Predicting multi-species bark beetle (Coleoptera: Curculionidae: Scolytinae) occurrence in Alaska: First use of open access big data mining and open source GIS to provide robust inference and a role model for progress in forest conservation

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Khodabakhsh Zabihi
Falk Huettmann
Brian Young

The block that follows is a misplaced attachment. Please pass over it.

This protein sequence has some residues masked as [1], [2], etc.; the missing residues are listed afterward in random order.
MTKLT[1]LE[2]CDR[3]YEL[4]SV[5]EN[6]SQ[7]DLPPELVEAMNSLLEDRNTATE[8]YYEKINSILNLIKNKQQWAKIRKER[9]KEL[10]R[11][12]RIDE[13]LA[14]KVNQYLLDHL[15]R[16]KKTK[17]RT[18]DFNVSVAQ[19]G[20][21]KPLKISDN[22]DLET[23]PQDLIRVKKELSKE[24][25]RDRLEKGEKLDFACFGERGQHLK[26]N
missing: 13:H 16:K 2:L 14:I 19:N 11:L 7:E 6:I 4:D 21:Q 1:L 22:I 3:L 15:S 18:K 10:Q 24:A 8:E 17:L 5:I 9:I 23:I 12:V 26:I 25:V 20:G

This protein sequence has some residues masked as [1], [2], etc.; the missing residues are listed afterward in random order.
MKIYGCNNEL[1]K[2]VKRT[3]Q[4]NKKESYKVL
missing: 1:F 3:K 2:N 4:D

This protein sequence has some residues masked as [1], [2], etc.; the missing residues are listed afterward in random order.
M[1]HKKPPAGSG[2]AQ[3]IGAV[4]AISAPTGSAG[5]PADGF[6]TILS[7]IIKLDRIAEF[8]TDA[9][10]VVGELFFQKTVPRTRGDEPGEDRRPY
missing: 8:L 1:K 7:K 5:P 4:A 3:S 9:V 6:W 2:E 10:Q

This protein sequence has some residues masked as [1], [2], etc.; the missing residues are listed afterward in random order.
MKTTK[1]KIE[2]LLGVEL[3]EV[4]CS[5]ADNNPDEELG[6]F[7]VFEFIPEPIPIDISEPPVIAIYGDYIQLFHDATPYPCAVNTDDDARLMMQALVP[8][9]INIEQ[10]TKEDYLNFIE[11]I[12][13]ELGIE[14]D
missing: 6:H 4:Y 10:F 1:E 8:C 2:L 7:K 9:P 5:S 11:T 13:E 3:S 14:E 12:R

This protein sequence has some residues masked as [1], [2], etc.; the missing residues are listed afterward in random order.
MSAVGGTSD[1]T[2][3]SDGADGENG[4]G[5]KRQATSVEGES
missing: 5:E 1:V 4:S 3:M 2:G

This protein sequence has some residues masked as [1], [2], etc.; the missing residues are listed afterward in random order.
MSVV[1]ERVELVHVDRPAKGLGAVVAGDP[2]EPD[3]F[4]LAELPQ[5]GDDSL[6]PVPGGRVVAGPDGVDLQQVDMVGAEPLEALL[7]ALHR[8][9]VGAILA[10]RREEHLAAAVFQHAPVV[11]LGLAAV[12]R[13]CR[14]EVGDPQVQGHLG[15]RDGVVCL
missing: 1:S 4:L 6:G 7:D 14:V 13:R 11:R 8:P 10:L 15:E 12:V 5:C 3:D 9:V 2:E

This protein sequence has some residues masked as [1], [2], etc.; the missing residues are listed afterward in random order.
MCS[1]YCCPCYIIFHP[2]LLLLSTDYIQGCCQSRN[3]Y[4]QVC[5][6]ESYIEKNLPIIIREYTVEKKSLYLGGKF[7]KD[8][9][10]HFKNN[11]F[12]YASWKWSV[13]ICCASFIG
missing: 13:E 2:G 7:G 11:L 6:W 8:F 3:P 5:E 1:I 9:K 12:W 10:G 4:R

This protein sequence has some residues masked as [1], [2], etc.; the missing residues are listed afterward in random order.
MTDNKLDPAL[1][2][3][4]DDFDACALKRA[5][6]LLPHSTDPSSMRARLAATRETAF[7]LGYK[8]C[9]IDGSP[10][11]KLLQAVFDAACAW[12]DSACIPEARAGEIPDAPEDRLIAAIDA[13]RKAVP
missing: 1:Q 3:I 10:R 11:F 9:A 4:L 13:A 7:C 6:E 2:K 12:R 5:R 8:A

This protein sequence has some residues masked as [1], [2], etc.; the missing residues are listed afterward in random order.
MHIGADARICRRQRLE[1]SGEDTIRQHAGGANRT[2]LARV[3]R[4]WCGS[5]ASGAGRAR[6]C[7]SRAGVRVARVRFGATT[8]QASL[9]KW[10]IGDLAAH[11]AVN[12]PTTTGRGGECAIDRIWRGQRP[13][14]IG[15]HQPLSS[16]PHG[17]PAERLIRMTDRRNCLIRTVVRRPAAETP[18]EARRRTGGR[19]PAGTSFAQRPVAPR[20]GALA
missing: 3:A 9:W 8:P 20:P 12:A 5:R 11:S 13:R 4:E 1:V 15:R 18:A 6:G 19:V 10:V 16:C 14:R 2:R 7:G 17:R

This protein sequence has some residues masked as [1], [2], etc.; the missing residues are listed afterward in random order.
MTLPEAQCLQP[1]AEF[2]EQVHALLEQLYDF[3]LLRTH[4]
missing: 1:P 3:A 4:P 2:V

Native bark beetles (Coleoptera: Curculionidae: Scolytinae) are a multi-species complex that rank among the key disturbances of coniferous forests of western North America. Many landscape-level variables are known to influence beetle outbreaks, such as suitable climatic conditions, spatial arrangement of incipient populations, topography, abundance of mature host trees, and disturbance history that include former outbreaks and fire. We assembled the first open access data, which can be used in open source GIS platforms, for understanding the ecology of the bark beetle organism in Alaska. We used boosted classification and regression tree as a machine learning data mining algorithm to model-predict the relationship between 14 environmental variables, as model predictors, and 838 occurrence records of 68 bark beetle species compared to pseudo-absence locations across the state of Alaska. The model predictors include topography- and climate-related predictors as well as feature proximities and anthropogenic factors. We were able to model, predict, and map the multi-species bark beetle occurrences across the state of Alaska on a 1-km spatial resolution in addition to providing a good quality environmental dataset freely accessible for the public. About 16% of the mixed forest and 59% of evergreen forest are expected to be occupied by the bark beetles based on current climatic conditions and biophysical attributes of the landscape. The open access dataset that we prepared, and the machine learning modeling approach that we used, can provide a foundation for future research not only on scolytines but for other multi-species questions of concern, such as forest defoliators, and small and big game wildlife species worldwide.


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